My mother never prepared me for just exactly how much schooling I would have to endure.
She should have sat me down before sending me off to pre-school and say “Kristin, I’m sorry to tell you this, but you’re going to be in school for the rest of your life. Have a nice day first day, I packed your favorite snack for lunch.” Growing up, I was always under the impression that I just had to finish high school and that college was always an option — a preferred option, but an option nonetheless. So after graduating high school and attending college, the dreams of obtaining a job straight after commencement seem to be a distant thought.
The choice between searching for employment or deciding to continue your education is a personal preference but to those who are ready to dive head first into the job market, your potential employers may not be ready for you.
Insider Higher Ed released a new study stating that managers of corporations view college students are displaying “a gap between the skills hiring managers reported seeing in recent graduates and the skills the students perceive themselves as having mastered.” Only 39% of hiring managers feel as though college students are prepared for the workforce of post-grad employment. That is one scary thought. Why are we paying tuition? Why are we bothering with school only for our potential employees to be less than floored with our performance?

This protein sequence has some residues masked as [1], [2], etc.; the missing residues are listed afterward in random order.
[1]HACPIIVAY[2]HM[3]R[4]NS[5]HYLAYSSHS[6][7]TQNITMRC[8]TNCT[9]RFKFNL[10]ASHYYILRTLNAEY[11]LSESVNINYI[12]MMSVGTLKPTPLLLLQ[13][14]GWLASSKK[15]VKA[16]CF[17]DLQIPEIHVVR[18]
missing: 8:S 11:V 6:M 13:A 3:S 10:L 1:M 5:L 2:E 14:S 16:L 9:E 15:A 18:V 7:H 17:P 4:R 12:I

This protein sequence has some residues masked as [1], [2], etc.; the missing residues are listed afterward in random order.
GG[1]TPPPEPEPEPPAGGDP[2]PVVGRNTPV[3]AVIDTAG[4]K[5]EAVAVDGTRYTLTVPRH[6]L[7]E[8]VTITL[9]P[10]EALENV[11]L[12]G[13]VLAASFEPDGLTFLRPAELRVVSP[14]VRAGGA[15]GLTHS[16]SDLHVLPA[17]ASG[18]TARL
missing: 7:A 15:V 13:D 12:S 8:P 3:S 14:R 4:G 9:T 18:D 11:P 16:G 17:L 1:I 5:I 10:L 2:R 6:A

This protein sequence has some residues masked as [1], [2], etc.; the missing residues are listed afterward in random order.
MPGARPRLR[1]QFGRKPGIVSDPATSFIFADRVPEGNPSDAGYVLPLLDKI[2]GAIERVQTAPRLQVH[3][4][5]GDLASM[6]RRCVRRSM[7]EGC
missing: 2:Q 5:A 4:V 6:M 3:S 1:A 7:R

While many of us have busted our chops to ensure that our GPAs were up to par, less than half of employers say that GPAs are a direct determinant of employment. The study also shows that students are more reliant on riding the coattails of their prestigious academic institutions than sharpening the skill sets they actually possess or should possess.
As a senior who will be out in the real world in the near future, this scares the CRAP out of me. I’m not sure where to analyze where all of this is coming from. Is it the curriculum? Is it the administration? Perhaps it is the students… I can only speak for the institution that I attend, but I don’t know many students who feel as though they are being challenged. In my department, you are only required to have obtained one internship before you graduate. How do you expect me to transition in the media industry with only having one internship under my belt? Red flag.
However, for what Howard lacks in ensuring that we are challenged every second and requiring field work, they make up for in instilling self-confidence. Yet, while Inside Higher Ed is saying that we as college students are overly self-assured, I think that also plays a role in being able to snag a job offer. Skills can always be learned. Who wants an insecure worker representing their company.
… I didn’t think so.
[Lead image via BONNINSTUDIO/Shutterstock]